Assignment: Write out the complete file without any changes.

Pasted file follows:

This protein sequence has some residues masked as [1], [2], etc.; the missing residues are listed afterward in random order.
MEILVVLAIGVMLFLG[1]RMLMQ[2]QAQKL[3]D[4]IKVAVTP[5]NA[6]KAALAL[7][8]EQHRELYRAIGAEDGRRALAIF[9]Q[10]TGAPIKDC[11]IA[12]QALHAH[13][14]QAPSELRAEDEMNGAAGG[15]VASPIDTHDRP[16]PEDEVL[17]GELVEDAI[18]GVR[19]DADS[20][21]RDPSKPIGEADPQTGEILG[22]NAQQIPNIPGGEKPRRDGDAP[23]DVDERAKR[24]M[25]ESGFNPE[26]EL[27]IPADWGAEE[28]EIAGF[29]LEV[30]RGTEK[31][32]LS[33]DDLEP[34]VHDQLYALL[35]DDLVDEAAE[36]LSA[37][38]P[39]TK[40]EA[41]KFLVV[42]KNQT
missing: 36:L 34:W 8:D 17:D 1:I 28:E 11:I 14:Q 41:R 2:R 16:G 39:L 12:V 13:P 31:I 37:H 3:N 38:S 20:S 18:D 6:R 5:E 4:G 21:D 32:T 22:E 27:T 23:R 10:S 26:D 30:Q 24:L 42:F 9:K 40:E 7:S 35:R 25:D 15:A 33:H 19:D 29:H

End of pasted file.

This protein sequence has some residues masked as [1], [2], etc.; the missing residues are listed afterward in random order.
MEILVVLAIGVMLFLG[1]RMLMQ[2]QAQKL[3]D[4]IKVAVTP[5]NA[6]KAALAL[7][8]EQHRELYRAIGAEDGRRALAIF[9]Q[10]TGAPIKDC[11]IA[12]QALHAH[13][14]QAPSELRAEDEMNGAAGG[15]VASPIDTHDRP[16]PEDEVL[17]GELVEDAI[18]GVR[19]DADS[20][21]RDPSKPIGEADPQTGEILG[22]NAQQIPNIPGGEKPRRDGDAP[23]DVDERAKR[24]M[25]ESGFNPE[26]EL[27]IPADWGAEE[28]EIAGF[29]LEV[30]RGTEK[31][32]LS[33]DDLEP[34]VHDQLYALL[35]DDLVDEAAE[36]LSA[37][38]P[39]TK[40]EA[41]KFLVV[42]KNQT
missing: 36:L 34:W 8:D 17:D 1:I 28:E 11:I 14:Q 41:R 2:R 16:G 39:L 12:V 13:P 31:I 37:H 3:N 38:S 20:S 18:D 6:R 5:E 4:G 21:D 32:T 22:E 27:T 23:R 10:S 26:D 30:Q 24:L 42:F 9:K 40:E 7:S 35:R 25:D 15:A 33:H 19:D 29:H